Friday, May 24, 2024

Three or four ways to implement Bayesianism

We tend to imagine a Bayesian agent as starting with some credences, “the ur-priors”, and then updating the credences as the observations come in. It’s as if there was a book of credences in the mind, with credences constantly erased and re-written as the observations come in. When we ask the Bayesian agent for their credence in p, they search through the credence book for p and read off the number written beside it.

In this post, I will assume the ur-priors are “regular”: i.e., everything contingent has a credence strictly between zero and one. I will also assume that observations are always certain.

Still the above need not be the right model of how Bayesianism is actually implemented. Another way is to have a book of ur-priors in the mind, and an ever-growing mental book of observations. When you ask such a Bayesian agent what their credence in p, they on the spot look at their book of ur-priors and their book of observations, and then calculate the posterior for p.

The second way is not very efficient: you are constantly recalculating, and you need an ever-growing memory store for all the accumulated evidence. If you were making a Bayesian agent in software, the ever-changing credence book would be more efficient.

But here is an interesting way in which the second way would be better. Suppose you came to conclude that some of your ur-priors were stupid, through some kind of an epistemic conversion experience, say. Then you could simply change your ur-priors without rewriting anything else in your mind, and all your posteriors would automatically be computed correctly as needed.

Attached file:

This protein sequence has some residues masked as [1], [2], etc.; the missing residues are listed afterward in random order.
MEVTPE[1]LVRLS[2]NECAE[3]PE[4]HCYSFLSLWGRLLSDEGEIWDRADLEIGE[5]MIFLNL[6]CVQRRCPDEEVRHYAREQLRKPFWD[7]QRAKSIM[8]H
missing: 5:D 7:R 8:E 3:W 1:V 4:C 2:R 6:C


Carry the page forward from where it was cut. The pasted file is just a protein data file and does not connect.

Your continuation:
In the first approach, if you had an epistemic conversion, you’d have to go back and reverse-engineer all your priors, and fix them up. Unfortunately, some priors will no longer be recoverable. From your posteriors after conditionalizing on E, you cannot recover your original priors for situations incompatible with E. And yet knowing what these priors were might be relevant to rewriting all your priors, including the ones compatible with E, in light of your conversion experience.

Here is a third way to implement Bayesianism that combines the best of the two approaches. You have a book of ur-priors and a book of current credences. You update the latter in ordinary updates. In case of an epistemic conversion experience, you rewrite your book of ur-priors, and conditionalize on the conjunction of all the propositions that you currently have credence one in, and replace the contents of your credence book with the result.

We’re not exactly Bayesian agents. Insofar as we approximate being Bayesian agents, I think we’re most like the agents of the first sort, the ones with one book which is ever rewritten. This makes epistemic conversions more difficult to conduct responsibly.

Perhaps we should try to make ourselves a bit more like Bayesian agents of the third sort by keeping track of our epistemic history—even if we cannot go all the way back to ur-priors. This could be done with a diary.

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